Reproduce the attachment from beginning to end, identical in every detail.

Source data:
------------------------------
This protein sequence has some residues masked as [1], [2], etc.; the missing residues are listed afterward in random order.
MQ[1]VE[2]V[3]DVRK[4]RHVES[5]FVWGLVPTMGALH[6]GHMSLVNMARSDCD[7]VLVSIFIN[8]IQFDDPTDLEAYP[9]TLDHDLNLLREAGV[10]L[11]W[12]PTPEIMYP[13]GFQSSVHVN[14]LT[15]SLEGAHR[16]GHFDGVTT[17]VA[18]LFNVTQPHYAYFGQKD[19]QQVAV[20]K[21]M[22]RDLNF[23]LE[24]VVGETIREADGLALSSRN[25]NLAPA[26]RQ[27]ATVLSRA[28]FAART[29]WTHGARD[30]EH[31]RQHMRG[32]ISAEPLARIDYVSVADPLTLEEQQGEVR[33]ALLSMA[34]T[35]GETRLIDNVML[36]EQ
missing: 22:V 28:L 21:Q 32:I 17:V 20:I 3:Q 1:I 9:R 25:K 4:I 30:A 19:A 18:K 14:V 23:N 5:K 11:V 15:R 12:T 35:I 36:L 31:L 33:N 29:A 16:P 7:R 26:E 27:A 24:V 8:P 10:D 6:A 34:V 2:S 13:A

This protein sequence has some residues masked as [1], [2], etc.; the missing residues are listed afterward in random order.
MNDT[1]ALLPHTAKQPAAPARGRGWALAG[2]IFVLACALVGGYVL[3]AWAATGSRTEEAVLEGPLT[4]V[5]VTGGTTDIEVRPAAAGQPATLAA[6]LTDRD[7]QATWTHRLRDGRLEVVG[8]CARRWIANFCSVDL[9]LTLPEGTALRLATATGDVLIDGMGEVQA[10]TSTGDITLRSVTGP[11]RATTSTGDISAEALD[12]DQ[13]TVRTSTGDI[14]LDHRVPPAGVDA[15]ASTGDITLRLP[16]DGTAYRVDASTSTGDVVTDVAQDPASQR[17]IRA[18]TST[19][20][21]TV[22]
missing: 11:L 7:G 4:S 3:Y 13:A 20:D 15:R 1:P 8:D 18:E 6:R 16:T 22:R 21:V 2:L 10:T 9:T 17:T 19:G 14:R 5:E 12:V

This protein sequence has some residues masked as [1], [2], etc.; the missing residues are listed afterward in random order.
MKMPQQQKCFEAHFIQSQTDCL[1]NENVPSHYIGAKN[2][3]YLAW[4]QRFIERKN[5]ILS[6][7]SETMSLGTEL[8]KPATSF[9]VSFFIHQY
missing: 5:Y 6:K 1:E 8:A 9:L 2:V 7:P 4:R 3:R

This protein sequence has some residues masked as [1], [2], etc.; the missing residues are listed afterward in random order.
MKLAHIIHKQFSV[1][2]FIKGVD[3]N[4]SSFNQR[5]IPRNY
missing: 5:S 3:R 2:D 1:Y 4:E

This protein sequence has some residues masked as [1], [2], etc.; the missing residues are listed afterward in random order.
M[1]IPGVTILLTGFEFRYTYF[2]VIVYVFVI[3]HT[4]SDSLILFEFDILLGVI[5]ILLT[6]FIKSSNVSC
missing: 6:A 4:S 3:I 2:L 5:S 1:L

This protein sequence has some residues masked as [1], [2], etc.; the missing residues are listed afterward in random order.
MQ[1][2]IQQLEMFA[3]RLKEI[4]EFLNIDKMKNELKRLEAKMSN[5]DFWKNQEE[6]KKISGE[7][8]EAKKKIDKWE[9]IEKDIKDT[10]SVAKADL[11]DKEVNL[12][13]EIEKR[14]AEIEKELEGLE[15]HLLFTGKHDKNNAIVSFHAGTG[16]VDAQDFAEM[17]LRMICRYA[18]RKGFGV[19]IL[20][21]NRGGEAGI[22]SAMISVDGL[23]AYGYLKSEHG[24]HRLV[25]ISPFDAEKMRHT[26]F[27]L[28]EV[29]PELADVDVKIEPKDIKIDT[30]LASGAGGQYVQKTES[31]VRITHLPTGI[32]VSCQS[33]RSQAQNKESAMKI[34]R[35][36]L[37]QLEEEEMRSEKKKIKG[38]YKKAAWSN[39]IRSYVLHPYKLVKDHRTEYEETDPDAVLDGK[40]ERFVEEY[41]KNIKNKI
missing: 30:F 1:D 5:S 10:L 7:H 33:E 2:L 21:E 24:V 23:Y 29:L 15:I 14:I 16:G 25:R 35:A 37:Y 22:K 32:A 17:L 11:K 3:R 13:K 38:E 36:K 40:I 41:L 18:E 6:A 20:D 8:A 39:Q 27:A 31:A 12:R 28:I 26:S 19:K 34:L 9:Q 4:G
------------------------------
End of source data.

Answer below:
This protein sequence has some residues masked as [1], [2], etc.; the missing residues are listed afterward in random order.
MQ[1]VE[2]V[3]DVRK[4]RHVES[5]FVWGLVPTMGALH[6]GHMSLVNMARSDCD[7]VLVSIFIN[8]IQFDDPTDLEAYP[9]TLDHDLNLLREAGV[10]L[11]W[12]PTPEIMYP[13]GFQSSVHVN[14]LT[15]SLEGAHR[16]GHFDGVTT[17]VA[18]LFNVTQPHYAYFGQKD[19]QQVAV[20]K[21]M[22]RDLNF[23]LE[24]VVGETIREADGLALSSRN[25]NLAPA[26]RQ[27]ATVLSRA[28]FAART[29]WTHGARD[30]EH[31]RQHMRG[32]ISAEPLARIDYVSVADPLTLEEQQGEVR[33]ALLSMA[34]T[35]GETRLIDNVML[36]EQ
missing: 22:V 28:L 21:Q 32:I 17:V 20:I 3:Q 1:I 9:R 25:K 4:I 30:A 19:A 18:K 14:V 23:N 5:K 11:V 15:R 12:T 35:I 36:L 31:L 33:N 29:A 16:P 7:R 26:E 27:A 24:V 8:P 10:D 6:A 34:V 2:S 13:A

This protein sequence has some residues masked as [1], [2], etc.; the missing residues are listed afterward in random order.
MNDT[1]ALLPHTAKQPAAPARGRGWALAG[2]IFVLACALVGGYVL[3]AWAATGSRTEEAVLEGPLT[4]V[5]VTGGTTDIEVRPAAAGQPATLAA[6]LTDRD[7]QATWTHRLRDGRLEVVG[8]CARRWIANFCSVDL[9]LTLPEGTALRLATATGDVLIDGMGEVQA[10]TSTGDITLRSVTGP[11]RATTSTGDISAEALD[12]DQ[13]TVRTSTGDI[14]LDHRVPPAGVDA[15]ASTGDITLRLP[16]DGTAYRVDASTSTGDVVTDVAQDPASQR[17]IRA[18]TST[19][20][21]TV[22]
missing: 11:L 7:G 4:S 3:Y 13:A 20:D 15:R 1:P 8:D 18:E 6:R 16:T 22:R 21:V 2:L 10:T 9:T 17:T 19:G 14:R 5:E 12:V

This protein sequence has some residues masked as [1], [2], etc.; the missing residues are listed afterward in random order.
MKMPQQQKCFEAHFIQSQTDCL[1]NENVPSHYIGAKN[2][3]YLAW[4]QRFIERKN[5]ILS[6][7]SETMSLGTEL[8]KPATSF[9]VSFFIHQY
missing: 5:Y 6:K 1:E 8:A 9:L 2:V 7:P 4:R 3:R

This protein sequence has some residues masked as [1], [2], etc.; the missing residues are listed afterward in random order.
MKLAHIIHKQFSV[1][2]FIKGVD[3]N[4]SSFNQR[5]IPRNY
missing: 5:S 3:R 2:D 1:Y 4:E

This protein sequence has some residues masked as [1], [2], etc.; the missing residues are listed afterward in random order.
M[1]IPGVTILLTGFEFRYTYF[2]VIVYVFVI[3]HT[4]SDSLILFEFDILLGVI[5]ILLT[6]FIKSSNVSC
missing: 6:A 4:S 3:I 2:L 5:S 1:L

This protein sequence has some residues masked as [1], [2], etc.; the missing residues are listed afterward in random order.
MQ[1][2]IQQLEMFA[3]RLKEI[4]EFLNIDKMKNELKRLEAKMSN[5]DFWKNQEE[6]KKISGE[7][8]EAKKKIDKWE[9]IEKDIKDT[10]SVAKADL[11]DKEVNL[12][13]EIEKR[14]AEIEKELEGLE[15]HLLFTGKHDKNNAIVSFHAGTG[16]VDAQDFAEM[17]LRMICRYA[18]RKGFGV[19]IL[20][21]NRGGEAGI[22]SAMISVDGL[23]AYGYLKSEHG[24]HRLV[25]ISPFDAEKMRHT[26]F[27]L[28]EV[29]PELADVDVKIEPKDIKIDT[30]LASGAGGQYVQKTES[31]VRITHLPTGI[32]VSCQS[33]RSQAQNKESAMKI[34]R[35][36]L[37]QLEEEEMRSEKKKIKG[38]YKKAAWSN[39]IRSYVLHPYKLVKDHRTEYEETDPDAVLDGK[40]ERFVEEY[41]KNIKNKI
missing: 30:F 1:D 5:S 10:L 7:H 33:E 2:L 21:E 24:V 23:Y 29:L 15:I 14:I 16:G 25:R 35:A 37:Y 22:K 32:A 17:L 11:K 3:R 13:K 38:E 36:K 40:I 41:L 18:E 6:A 20:D 8:A 39:Q 27:A 31:A 12:R 28:I 26:S 19:K 34:L 9:Q 4:G